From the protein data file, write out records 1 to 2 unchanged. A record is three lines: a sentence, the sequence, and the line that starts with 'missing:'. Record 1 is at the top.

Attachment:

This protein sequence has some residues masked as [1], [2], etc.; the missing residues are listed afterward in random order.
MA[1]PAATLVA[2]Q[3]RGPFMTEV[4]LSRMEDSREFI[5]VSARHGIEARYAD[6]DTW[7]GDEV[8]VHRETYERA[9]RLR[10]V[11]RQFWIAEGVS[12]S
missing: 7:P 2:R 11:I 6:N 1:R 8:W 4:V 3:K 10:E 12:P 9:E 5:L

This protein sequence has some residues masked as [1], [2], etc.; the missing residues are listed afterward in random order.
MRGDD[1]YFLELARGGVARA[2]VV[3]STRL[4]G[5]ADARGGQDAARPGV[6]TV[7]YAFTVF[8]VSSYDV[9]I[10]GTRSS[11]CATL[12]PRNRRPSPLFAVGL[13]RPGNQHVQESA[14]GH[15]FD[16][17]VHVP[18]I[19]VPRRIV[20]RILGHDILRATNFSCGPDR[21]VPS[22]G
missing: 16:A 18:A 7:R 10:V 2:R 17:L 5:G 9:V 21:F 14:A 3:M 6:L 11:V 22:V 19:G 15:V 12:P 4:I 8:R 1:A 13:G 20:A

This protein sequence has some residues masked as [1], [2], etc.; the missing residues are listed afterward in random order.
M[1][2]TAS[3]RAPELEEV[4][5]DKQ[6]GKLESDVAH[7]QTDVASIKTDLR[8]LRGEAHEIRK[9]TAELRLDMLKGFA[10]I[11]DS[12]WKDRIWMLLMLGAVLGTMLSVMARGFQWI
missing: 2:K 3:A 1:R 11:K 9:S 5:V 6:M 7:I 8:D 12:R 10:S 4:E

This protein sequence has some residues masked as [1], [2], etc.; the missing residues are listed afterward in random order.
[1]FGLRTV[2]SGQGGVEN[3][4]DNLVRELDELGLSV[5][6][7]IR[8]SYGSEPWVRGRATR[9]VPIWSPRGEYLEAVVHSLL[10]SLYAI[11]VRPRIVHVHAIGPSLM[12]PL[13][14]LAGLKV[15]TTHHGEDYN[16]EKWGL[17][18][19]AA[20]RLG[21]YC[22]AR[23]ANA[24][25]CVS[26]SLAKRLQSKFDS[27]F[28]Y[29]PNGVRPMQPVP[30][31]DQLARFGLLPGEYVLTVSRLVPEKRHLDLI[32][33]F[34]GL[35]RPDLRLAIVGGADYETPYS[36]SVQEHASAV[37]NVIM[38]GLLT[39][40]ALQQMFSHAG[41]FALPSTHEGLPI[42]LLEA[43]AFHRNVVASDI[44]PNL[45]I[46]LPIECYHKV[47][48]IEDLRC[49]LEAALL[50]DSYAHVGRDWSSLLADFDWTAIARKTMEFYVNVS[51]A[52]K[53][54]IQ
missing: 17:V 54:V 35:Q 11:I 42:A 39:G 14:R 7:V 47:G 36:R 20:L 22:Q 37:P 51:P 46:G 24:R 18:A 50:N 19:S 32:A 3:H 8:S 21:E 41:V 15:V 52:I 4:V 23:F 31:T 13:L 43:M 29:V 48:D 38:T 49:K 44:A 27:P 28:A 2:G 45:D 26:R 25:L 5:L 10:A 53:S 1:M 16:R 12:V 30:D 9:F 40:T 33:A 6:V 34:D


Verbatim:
This protein sequence has some residues masked as [1], [2], etc.; the missing residues are listed afterward in random order.
MA[1]PAATLVA[2]Q[3]RGPFMTEV[4]LSRMEDSREFI[5]VSARHGIEARYAD[6]DTW[7]GDEV[8]VHRETYERA[9]RLR[10]V[11]RQFWIAEGVS[12]S
missing: 7:P 2:R 11:I 6:N 1:R 8:W 4:V 3:K 10:E 12:P 9:E 5:L

This protein sequence has some residues masked as [1], [2], etc.; the missing residues are listed afterward in random order.
MRGDD[1]YFLELARGGVARA[2]VV[3]STRL[4]G[5]ADARGGQDAARPGV[6]TV[7]YAFTVF[8]VSSYDV[9]I[10]GTRSS[11]CATL[12]PRNRRPSPLFAVGL[13]RPGNQHVQESA[14]GH[15]FD[16][17]VHVP[18]I[19]VPRRIV[20]RILGHDILRATNFSCGPDR[21]VPS[22]G
missing: 16:A 18:A 7:R 10:V 2:R 17:L 5:G 9:V 21:F 14:A 3:M 6:L 11:V 22:V 19:G 15:V 12:P 4:I 8:R 1:A 13:G 20:A